5 must-read tips before opening a joint bank account

Couple using their joint bank account

Considering taking your relationship to the next level? Financial compatibility plays a big part in relationships, so when it comes to opening a bank account or a savings account with your partner it’s important you're on the same page.

While joint accounts can be very practical, there are risks involved that you should keep in mind.

1. What is a joint account, what type of joint account can I have?

What exactly are joint bank accounts? Simply put, they are accounts that two people can deposit into and withdraw money from. 

These can be used to manage short term shared expenses such as household bills, or to save for long-term goals like buying a car or house. Or both.

There are two kinds of joint savings accounts, each with a different way of accessing your money. 

Both to sign: To make a transaction through this account, both parties must sign. This option may offer you more peace of mind, however, if one person is away the other won’t be able to withdraw emergency funds. This is a popular choice for people going into business together or flatmates paying rent.

Either to sign: This account allows either person to withdraw funds at any time without the permission of the other person. It's a flexible option and is good for people who can share their funds freely, like a long-term couple with kids might choose to.

2. Know your partner’s financial values

When it comes to deciding whether to open up a joint account, you should both be on the same page. Know where you get your money from, how each of you value money, and what your spending history is like. 

According to Mozo’s 2018 report on Australia’s biggest financial relationship dealbreakers, four in five people said excessive spending on gambling, smoking and alcohol would be a relationship-ender. It's clear that having a conversation before you commit, could be important.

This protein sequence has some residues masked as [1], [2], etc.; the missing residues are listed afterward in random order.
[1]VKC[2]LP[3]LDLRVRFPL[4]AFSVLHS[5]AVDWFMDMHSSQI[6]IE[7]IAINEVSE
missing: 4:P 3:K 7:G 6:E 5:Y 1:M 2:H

Likewise, if one of you is more money savvy than the other, you’ll need to draw up a strategy and set some boundaries to avoid financial arguments.

3. Set up a realistic budget and savings goals with your partner

It is important to identify your shared savings goals and spending habits, and then together work out a budget so you can achieve them. Opening a joint account could be a great idea if you have similar savings goals and can agree on what expenses should be shared. 

Setting up a budget is a good place to start, as is working out how much you’ll both contribute to a shared savings goal. For example, you might split it evenly or go 60/40 depending on income.

4. Risks that come with joint bank accounts

Having a joint bank account can be a great way to manage shared expenses, but there can be risks. There's a potential loss of privacy as everyone who has their name on the account can see the transaction history of all people using it.

As a type of safeguard, everyone should have their own individual bank account as well as a joint bank account. The money in your personal account could be used for discretionary or non-essential spending, not affecting the funds used to pay household bills.

Having this stash saved up can also act as an emergency savings fund. This means you can leave a relationship with enough to cover basic living costs like rent, bills and groceries while you get back on your feet.

5. Compare the best joint account rates from different banks

Once you’ve considered these tips, you’ll be almost ready to open a joint bank account. There is one last step to consider, and that’s grabbing a competitive interest rate on a savings account to maximise your savings success. 

But just how much could a different rate affect your balance? Let's take a shared savings account as an example.

Our example couple, Ben and Will, want to deposit $10,000 in a joint account, with combined monthly contributions of $500. According to Mozo’s savings goal calculator, if they were to put their deposit in an account with an interest rate of 0.50% p.a., after five years they would have a balance of $38,207. If they had an account getting 1.25% p.a., they would end up with $39,455 after the same period. 

Looking to open joint account for everyday shared spending? Head to Mozo's bank account comparison page, or check out some of the options below.

Compare joint bank accounts - last updated 13 August 2022

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